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Male versus female inflammatory response after brain death model followed by ex vivo lung perfusion.

BACKGROUND: Ex vivo lung perfusion (EVLP) is a useful tool for assessing lung grafts quality before transplantation. Studies indicate that donor sex is as an important factor for transplant outcome, as females present higher inflammatory response to brain death (BD) than males. Here, we investigated sex differences in the lungs of rats subjected to BD followed by EVLP.

METHODS: Male and female Wistar rats were subjected to BD, and as controls sham animals. Arterial blood was sampled for gas analysis. Heart-lung blocks were kept in cold storage (1 h) and normothermic EVLP carried out (4 h), meanwhile ventilation parameters were recorded. Perfusate was sampled for gas analysis and IL-1β levels. Leukocyte infiltration, myeloperoxidase presence, IL-1β gene expression, and long-term release in lung culture (explant) were evaluated.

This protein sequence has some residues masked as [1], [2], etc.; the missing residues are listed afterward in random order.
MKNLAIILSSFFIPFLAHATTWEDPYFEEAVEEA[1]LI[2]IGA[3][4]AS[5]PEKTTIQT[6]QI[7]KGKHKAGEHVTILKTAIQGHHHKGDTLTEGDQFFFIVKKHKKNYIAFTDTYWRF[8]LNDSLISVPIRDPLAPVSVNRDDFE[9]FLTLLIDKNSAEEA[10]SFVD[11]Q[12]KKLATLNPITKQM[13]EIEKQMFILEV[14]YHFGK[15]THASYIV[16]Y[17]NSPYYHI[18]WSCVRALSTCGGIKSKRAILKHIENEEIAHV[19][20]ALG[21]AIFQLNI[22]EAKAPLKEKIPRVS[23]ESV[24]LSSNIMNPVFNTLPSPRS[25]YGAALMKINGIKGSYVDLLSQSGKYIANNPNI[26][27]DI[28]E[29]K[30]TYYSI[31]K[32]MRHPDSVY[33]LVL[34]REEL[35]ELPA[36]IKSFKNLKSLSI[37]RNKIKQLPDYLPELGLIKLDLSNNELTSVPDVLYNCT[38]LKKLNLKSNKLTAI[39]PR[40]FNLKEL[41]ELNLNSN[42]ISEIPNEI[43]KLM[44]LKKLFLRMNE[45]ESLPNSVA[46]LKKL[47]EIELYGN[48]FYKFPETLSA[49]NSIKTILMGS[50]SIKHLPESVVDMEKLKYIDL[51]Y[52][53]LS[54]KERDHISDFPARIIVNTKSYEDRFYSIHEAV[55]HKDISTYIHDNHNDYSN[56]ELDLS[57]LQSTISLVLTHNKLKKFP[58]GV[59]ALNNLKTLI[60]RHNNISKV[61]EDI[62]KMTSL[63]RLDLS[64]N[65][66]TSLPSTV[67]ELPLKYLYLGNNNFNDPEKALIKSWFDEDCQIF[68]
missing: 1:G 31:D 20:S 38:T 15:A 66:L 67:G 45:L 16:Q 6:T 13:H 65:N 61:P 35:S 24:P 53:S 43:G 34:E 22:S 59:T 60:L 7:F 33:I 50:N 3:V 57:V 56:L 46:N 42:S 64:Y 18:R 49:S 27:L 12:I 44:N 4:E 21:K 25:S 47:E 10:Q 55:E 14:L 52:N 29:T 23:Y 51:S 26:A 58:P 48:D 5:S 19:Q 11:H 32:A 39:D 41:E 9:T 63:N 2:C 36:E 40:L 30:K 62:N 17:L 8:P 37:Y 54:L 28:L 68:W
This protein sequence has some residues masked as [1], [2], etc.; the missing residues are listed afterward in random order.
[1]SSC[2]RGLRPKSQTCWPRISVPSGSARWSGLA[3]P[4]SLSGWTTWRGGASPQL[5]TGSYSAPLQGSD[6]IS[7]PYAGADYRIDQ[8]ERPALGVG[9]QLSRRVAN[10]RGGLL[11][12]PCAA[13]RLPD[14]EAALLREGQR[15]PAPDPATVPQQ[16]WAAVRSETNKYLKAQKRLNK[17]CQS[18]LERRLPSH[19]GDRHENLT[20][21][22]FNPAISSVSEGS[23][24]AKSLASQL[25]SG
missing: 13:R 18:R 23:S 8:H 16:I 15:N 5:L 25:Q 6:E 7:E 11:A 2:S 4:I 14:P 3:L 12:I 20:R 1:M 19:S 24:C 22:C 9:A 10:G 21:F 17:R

RESULTS: Brain dead females presented a low lung function after BD, compared to BD-males; however, at the end of the EVLP period oxygenation capacity decreased in all BD groups. Overall, ventilation parameters were maintained in all groups. After EVLP lung infiltrate was higher in brain dead females, with higher neutrophil content, and accompanied by high IL-1β levels, with increased gene expression and concentration in the culture medium (explant) 24 h after EVLP. Female rats presented higher lung inflammation after BD than male rats. Despite maintaining lung function and ventilation mechanics parameters for 4 h, EVLP was not able to alter this profile.

CONCLUSION: In this context, further studies should focus on therapeutic measures to control inflammation in donor or during EVLP to increase lung quality.

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